• Cupania belizensis (Sapindaceae)

Reported from Guatemala and Belize.

Prisopus berosus

Prisopus berosus Westwood, 1859

A relatively small winged species that is extremely well camouflaged when it presses itself against the bark of a tree. Virtually nothing is known about it.

Found throughout Central America.


Pseudosermyle phalangiphora
Pseudosermyle phalangiphora (Rehn, 1907)

A very typical, standard shaped stick insect. Body length of female wild caught specimens  81 - 85 mm. Females are greenish or brown. No wings, long antennae. Males are smaller 60 - 70 mm, they are thin, brown, have no wings and they have two small, blunt warts just above their eyes plus big, claper-like ceri

I have found them on Piper sp. (Piperaceae), Urticaceae sp., Psychotria sp. (Rubiaceae) and Critonia morifolia (Asteraceae)

Reported from Mexico, Belize and Guatemala.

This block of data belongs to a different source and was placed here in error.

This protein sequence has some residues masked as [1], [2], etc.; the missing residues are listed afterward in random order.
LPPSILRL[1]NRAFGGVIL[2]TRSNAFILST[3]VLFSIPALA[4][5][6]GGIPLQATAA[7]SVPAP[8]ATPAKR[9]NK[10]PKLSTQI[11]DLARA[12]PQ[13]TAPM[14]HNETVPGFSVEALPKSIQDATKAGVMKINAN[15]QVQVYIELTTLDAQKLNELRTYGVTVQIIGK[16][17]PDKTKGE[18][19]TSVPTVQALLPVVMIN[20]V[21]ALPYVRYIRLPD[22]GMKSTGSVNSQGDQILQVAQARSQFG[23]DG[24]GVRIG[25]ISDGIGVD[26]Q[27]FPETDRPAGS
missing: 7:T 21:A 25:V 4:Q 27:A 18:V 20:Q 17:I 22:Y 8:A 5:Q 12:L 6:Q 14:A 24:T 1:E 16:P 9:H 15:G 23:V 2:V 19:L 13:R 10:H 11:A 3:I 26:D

Pterinoxylus cf. spinulosus Redtenbacker, 1908

The female is a rather stout and big phasmid of about 15.5 – 16.5 cm long. The body strongly granlated and rough. With short fore and hind wings which it rubs together when agitated. Causing a quite startling hissing sound. Males probably winged, but not known as yet.

I found a female of this species feeding on Coccoloba belizensis (Polygonaceae), but in captivity she moved to Cupania belizensis (Sapindaceae).

Sermyle kujawskii
Sermyle kujawskii Zompro, 1998
The female is about 9,5 cm long and coloured in different brown and grey shades. The dorsal surface of the head, thorax and abdomen (partially) is strongly granulated. The male is about 6 to 7 cm long, brown, with greenish zones in the dorsal thorax area.

The female is about 9,5 cm long and coloured in different brown an grey shades. The dorsal surface of the head, thorax and abdomen is strongly granulated. The Male is about 6-7 cm long. brown, with greenish zones in the dorsal thorax area.

Found during nightwalk feeding on Serjania grosii (Sapindaceae). Also found feeding on unidentified Asteraceae vine.

Unidentfied phasmid
Tenerella sp.

I found this winged male once in the Toledo district.